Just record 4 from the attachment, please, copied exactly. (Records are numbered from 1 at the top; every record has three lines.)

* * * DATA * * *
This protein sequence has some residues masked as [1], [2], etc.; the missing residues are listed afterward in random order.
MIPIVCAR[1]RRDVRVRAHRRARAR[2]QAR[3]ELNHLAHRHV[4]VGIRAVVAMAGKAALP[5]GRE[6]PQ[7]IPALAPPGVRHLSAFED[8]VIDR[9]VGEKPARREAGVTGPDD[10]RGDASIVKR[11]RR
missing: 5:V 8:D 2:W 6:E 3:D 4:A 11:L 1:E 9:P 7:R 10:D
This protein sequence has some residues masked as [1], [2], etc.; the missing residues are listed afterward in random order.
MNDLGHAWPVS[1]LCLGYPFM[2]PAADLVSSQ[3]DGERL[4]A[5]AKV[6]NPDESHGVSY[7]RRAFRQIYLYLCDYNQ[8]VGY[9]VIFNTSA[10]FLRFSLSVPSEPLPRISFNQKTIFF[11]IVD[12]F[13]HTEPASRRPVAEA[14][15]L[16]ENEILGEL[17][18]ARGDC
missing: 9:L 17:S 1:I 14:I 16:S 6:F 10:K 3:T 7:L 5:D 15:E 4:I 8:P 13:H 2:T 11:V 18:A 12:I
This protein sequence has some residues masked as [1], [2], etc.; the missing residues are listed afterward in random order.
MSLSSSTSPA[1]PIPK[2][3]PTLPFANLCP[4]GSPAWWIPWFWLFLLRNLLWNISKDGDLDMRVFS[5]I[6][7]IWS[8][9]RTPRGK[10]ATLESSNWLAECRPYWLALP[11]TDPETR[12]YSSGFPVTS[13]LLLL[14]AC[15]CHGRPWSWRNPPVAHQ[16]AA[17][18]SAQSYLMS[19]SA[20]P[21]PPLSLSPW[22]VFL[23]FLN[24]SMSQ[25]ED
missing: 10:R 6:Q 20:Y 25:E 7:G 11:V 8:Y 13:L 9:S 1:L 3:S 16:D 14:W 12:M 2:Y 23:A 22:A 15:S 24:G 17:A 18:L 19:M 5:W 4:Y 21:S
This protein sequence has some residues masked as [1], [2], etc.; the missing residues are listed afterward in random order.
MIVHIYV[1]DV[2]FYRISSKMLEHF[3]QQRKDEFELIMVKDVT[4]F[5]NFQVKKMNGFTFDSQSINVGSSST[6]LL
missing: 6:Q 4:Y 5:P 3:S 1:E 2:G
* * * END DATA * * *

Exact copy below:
This protein sequence has some residues masked as [1], [2], etc.; the missing residues are listed afterward in random order.
MIVHIYV[1]DV[2]FYRISSKMLEHF[3]QQRKDEFELIMVKDVT[4]F[5]NFQVKKMNGFTFDSQSINVGSSST[6]LL
missing: 6:Q 4:Y 5:P 3:S 1:E 2:G